He was born Gebre Giyorgis Wolde Tsadik in Mada Mikael, a village in the district of Merhabiete (woreda) in Shewa. Memhir Wolde Tsadik Solomon, his father, was a respected ecclesiastical official. In his home town Gebre Giyorgis received an elementary education at the local church then entered the Monastery of Debre Libanos where he received advanced religious education. He took the Holy Orders and became a monk at the age of 21. For the next 12 years he served in the same monastery. He went on to be appointed administrator of various churches in Ethiopia, most notably the Church of St. Mary at Menagesha. In early 1923 he was nominated Head of the Ethiopian Churches and Monasteries in Jerusalem with the title of "Memhir".
Memhir Abba Gebre Giyorgis remained in Jerusalem for two years, where he gained the theological knowledge to become Ichege of the Ethiopian Church in 1933. (At the time this was the highest rank open to an Ethiopian within the church, for the office of Abuna, or archbishop, was always a cleric of the Coptic Church). During the Italian invasion, Ichege Gebre Giyorgis accompanied Emperor Haile Selassie and the Ethiopian troops to the Battle of Maychew; following the defeat in that battle the Ichege accompanied the Emperor back to Addis Ababa and participated in the decision of the Emperor to go into exile and present Ethiopia's case to the League of Nations.
During the Italian occupation, Ichege Gebre Giyorgis lived in exile in Jerusalem, where he remained in touch with the Arbegnoch, or resistance fighters inside Ethiopia. During the Italian occupation, the Coptic Archbishop of the Ethiopian Orthodox Church, "Abune" Kerrilos had initially submitted to Italian rule. Later, the Archbishop returned to Egypt and denounced the Italian occupation, and the Italians then un-canonically appointed the Ethiopian born Bishop of Gojjam, "Abune" Abraham as the new Archbishop of the Ethiopian Orthodox church in 1937, and allowed him to annoint new Bishops without the sanction of the Coptic Patriarchate of Alexandria. Upon "Abune" Abraham's death the Italian authorities replaced him with "Abune" Yohannes as Archbishop. Neither the Patriarch in Egypt, nor the Emperor living in exile in Britain recognized these Archbishops appointed by the Italians. However, the exiled Imperial court also regarded the exiled "Abune" Kerrilos as having first collaborated with the enemey and then abandoned his flock. At the eve of Emperor Haile Selassie's return to Ethiopia, the Coptic ecclesiastical authorities suggested that the current Abuna, Kerrilos accompany the Emperor on his entrance into Ethiopia; the offer was declined and the Ichege selected instead. As Margary Perham notes, "The photographs of that dramatic moment when the Emperor stepped across the frontier in the wild region of the Upper Dinder and unfurled his flag, show the Ichegé, a fine figure of a man in his flowing black cerremonial robes, standing beside him."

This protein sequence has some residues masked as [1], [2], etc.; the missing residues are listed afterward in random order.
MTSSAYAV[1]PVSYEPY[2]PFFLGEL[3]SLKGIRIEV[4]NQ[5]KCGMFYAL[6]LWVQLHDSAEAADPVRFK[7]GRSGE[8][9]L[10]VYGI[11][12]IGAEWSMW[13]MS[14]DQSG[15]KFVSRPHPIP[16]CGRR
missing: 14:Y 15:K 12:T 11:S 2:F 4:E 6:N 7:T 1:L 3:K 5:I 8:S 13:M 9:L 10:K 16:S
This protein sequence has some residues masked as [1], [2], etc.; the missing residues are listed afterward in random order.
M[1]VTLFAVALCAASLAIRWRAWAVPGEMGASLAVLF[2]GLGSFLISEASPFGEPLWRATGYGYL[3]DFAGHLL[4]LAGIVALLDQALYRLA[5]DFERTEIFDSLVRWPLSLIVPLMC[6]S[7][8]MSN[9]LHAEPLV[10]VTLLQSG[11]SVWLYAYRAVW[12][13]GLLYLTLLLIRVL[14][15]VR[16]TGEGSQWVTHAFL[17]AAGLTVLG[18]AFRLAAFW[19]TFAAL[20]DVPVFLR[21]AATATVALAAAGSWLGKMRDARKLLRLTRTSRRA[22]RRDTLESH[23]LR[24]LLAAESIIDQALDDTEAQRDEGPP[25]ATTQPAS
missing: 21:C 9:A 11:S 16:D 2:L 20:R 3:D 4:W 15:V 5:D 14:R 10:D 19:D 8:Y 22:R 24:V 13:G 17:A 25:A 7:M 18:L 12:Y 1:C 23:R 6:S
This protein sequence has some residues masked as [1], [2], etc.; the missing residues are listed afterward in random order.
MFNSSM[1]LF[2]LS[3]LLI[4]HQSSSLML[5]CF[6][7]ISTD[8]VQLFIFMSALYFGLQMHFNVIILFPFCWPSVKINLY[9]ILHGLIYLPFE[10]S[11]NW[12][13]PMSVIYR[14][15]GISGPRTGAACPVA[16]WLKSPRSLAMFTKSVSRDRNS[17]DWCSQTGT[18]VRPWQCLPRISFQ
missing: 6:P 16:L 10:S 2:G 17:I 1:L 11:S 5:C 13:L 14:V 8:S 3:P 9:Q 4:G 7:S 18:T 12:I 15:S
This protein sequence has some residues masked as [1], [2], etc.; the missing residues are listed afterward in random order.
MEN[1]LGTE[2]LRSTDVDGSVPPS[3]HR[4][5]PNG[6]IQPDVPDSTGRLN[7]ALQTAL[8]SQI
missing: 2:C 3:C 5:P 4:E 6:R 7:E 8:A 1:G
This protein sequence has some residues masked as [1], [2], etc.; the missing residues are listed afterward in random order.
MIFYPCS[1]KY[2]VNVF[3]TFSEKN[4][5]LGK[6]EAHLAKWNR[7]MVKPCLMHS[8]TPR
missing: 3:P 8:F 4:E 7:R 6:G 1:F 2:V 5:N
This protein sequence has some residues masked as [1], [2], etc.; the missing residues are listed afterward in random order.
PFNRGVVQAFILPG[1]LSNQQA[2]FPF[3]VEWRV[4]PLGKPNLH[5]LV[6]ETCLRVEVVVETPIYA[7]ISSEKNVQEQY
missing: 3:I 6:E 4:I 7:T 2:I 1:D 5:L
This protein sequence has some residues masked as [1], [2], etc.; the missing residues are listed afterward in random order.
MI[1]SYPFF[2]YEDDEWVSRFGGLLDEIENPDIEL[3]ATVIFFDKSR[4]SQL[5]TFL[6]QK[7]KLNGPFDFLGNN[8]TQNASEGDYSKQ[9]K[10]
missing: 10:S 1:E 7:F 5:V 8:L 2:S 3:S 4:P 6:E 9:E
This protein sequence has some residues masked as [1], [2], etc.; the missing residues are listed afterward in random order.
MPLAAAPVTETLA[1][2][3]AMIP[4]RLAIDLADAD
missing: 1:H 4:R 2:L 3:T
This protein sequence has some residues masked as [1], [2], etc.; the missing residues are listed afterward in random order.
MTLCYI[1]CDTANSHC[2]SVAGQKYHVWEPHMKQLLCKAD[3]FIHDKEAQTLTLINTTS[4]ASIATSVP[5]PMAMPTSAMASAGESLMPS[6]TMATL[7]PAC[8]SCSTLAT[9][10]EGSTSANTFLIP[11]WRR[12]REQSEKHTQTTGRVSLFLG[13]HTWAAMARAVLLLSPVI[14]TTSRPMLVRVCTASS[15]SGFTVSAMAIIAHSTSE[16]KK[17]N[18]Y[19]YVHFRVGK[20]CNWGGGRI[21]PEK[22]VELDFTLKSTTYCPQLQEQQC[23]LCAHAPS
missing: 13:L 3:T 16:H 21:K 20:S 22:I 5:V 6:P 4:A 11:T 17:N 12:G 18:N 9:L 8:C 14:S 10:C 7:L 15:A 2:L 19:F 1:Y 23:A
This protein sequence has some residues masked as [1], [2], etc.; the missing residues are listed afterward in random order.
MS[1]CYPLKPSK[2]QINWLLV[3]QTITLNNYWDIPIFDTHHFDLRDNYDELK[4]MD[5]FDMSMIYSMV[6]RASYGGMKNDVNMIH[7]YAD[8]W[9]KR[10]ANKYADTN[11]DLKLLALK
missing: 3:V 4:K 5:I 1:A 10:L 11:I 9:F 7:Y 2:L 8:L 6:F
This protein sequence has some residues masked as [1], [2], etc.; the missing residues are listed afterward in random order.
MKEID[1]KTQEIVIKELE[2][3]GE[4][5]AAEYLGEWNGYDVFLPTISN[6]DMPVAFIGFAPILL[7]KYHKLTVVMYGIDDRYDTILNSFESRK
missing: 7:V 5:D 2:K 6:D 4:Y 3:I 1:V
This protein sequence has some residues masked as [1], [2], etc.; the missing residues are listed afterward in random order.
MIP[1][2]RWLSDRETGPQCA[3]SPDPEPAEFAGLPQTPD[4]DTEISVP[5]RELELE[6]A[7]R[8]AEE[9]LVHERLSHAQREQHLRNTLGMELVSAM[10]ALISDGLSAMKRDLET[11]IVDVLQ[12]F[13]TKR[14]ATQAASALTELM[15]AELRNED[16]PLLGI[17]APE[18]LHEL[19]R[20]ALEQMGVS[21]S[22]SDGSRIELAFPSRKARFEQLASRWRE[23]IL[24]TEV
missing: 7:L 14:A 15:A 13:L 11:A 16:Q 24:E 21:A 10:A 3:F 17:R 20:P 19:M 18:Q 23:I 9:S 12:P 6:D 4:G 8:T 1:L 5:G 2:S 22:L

Following the liberation of Ethiopia in 1941, due to the Emperor's refusal to receive or recognize "Abune" Yohannes as Archbishop of the Ethiopian Ortodox Church, and the refusal of the clergy at large to contenance the return of "Abune" Kerrilos, "Ichege" Gebre Giyorgis acted as the chief administering cleric of the Ethiopian Church while negotiations were undertaken to regularize the status of the church with the Coptic Patriarchate.
Ichege Gebre Giyorgis was consecrated by the Coptic Pope Yussab II as Archbishop of Ethiopia with the name and style of Abuna Basilios July 1948 during a ceremony held at the Patriarchate of Saint Mark in Egypt. In 1950, on the death in Cairo of Abuna Kerrillos, "Abune" Basilios became the head of the Church of Ethiopia, with the full authority to nominate bishops and archbishops. During a solemn ceremony in 1959 at which His Majesty Emperor Haile Selassie was present, he was consecrated the first Patriarch Catholicos of the Ethiopian Orthodox Tewahido Church by the Coptic Pope Kirillos VI at St. Mark's Cathedral in Cairo.
Read more about this topic: Abuna Basilios
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